Supreme Court Strikes Down Key Part of DOMA
Washington, D.C.-The gay rights movement saw a significant victory at the Supreme Court Wednesday, even as the court dodged the fundamental issue of whether marriage is a constitutionally-protected right for all couples, gay or straight.
In a 5-4 ruling in United States v. Windsor, the court struck down a provision of the 17-year-old Defense of Marriage Act (DOMA) that denies federal benefits -- like Social Security benefits or the ability to file joint tax returns -- to same-sex couples legally married.
"DOMA is unconstitutional as a deprivation of the liberty of the person protected by the Fifth Amendment," Justice Anthony Kennedy wrote for the majority. "The history of DOMA's enactment and its own text demonstrate that interference with the equal dignity of same-sex marriages, a dignity conferred by the States in the exercise of their sovereign power, was more than an incidental effect of the federal statute. It was its essence."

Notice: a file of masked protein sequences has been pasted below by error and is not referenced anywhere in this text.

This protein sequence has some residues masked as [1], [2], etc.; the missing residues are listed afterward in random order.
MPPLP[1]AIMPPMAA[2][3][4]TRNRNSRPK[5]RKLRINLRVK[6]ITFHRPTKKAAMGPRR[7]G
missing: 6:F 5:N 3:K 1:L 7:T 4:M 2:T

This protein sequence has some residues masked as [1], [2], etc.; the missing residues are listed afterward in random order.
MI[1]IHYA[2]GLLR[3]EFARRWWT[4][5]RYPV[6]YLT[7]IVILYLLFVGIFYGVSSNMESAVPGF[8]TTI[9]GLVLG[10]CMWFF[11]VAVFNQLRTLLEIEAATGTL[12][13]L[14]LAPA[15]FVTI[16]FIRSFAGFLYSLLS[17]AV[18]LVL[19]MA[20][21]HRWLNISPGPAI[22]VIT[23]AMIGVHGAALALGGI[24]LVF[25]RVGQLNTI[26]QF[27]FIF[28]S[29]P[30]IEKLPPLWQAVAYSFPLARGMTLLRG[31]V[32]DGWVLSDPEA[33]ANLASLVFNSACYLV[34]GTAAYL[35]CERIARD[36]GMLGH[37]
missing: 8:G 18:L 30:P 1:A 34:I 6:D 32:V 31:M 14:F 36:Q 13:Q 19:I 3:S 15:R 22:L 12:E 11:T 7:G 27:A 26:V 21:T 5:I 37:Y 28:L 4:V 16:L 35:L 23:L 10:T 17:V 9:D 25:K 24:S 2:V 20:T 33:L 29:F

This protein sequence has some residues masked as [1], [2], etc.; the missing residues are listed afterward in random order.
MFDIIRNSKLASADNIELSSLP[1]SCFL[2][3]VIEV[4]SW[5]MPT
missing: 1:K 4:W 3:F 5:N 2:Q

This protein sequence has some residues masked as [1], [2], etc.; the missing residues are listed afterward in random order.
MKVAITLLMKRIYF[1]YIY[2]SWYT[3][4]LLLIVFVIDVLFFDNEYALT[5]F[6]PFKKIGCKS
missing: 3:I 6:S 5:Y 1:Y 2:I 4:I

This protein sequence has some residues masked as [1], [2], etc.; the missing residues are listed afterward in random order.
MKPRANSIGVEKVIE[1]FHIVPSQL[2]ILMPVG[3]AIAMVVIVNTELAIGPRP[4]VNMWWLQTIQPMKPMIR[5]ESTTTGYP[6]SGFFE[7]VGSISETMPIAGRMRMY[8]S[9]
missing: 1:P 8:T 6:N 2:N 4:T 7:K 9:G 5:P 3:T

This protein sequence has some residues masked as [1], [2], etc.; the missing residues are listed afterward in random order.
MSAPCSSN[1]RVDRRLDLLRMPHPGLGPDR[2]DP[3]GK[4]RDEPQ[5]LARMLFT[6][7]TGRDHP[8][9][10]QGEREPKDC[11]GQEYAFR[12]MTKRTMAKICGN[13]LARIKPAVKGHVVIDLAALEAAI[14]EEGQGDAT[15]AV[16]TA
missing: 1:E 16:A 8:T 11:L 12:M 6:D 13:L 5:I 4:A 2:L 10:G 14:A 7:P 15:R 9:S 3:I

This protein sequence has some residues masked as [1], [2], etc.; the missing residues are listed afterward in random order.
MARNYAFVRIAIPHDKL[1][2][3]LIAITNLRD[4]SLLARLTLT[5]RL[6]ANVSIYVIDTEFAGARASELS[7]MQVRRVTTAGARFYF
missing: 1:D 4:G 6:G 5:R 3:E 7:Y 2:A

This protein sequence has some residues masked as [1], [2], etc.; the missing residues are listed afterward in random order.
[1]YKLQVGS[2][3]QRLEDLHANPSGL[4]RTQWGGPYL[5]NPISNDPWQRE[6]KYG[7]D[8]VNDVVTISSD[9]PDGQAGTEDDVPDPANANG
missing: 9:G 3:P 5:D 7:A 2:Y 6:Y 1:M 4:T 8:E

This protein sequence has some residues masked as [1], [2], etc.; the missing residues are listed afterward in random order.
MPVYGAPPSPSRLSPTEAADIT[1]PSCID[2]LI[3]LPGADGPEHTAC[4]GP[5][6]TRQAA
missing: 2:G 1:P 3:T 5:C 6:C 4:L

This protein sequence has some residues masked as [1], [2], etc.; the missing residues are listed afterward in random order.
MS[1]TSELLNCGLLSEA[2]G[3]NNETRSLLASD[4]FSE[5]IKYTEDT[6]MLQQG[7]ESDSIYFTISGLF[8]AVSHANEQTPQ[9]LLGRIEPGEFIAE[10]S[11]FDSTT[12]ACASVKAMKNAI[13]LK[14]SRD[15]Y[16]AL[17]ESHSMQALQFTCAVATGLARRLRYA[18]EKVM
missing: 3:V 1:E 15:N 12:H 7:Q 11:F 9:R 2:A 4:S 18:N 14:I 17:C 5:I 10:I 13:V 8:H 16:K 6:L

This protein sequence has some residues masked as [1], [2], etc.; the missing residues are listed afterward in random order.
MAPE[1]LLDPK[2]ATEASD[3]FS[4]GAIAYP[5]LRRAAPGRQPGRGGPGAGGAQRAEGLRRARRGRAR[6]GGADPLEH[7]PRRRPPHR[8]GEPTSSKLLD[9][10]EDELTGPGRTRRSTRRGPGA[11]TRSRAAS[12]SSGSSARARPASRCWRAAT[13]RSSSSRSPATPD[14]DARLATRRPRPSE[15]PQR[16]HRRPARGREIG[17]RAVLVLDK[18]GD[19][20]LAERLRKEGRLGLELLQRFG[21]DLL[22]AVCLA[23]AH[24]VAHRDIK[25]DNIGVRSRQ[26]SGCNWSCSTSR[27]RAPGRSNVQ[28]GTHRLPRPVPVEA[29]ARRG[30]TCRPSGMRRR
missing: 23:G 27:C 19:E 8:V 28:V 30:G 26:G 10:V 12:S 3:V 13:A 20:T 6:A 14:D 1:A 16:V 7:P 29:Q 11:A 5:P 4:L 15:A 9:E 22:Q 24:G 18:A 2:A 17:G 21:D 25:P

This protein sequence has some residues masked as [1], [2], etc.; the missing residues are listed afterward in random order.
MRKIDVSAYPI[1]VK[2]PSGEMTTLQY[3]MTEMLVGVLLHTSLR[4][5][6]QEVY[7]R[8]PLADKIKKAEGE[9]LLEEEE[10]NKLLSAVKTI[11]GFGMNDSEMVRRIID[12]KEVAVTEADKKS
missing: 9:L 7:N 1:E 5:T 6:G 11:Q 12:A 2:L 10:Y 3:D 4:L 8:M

In Nebraska, Supporters of same-sex marriage are looking at new possible challenges to a state constitutional amendment that defines marriage as the union of one man and one woman.
The U.S. Supreme Court's ruling on Wednesday had no direct impact on Nebraska's amendment, which voters approved with 70 percent support in 2000. But same-sex marriage supporters say they may push to repeal it.
Shelley Kiel, president of the Omaha-based Citizens for Equal Protection, says the court's decision to strike down the federal Defense of Marriage Act coincides with a growing acceptance of equal rights for gay and lesbian couples.
Dave Bydalek, executive director of the Lincoln-based Family First, says the nation's views may have shifted on gay marriage, but he still believes most Nebraskans want to preserve traditional, heterosexual marriages.
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The AP contributed to this report.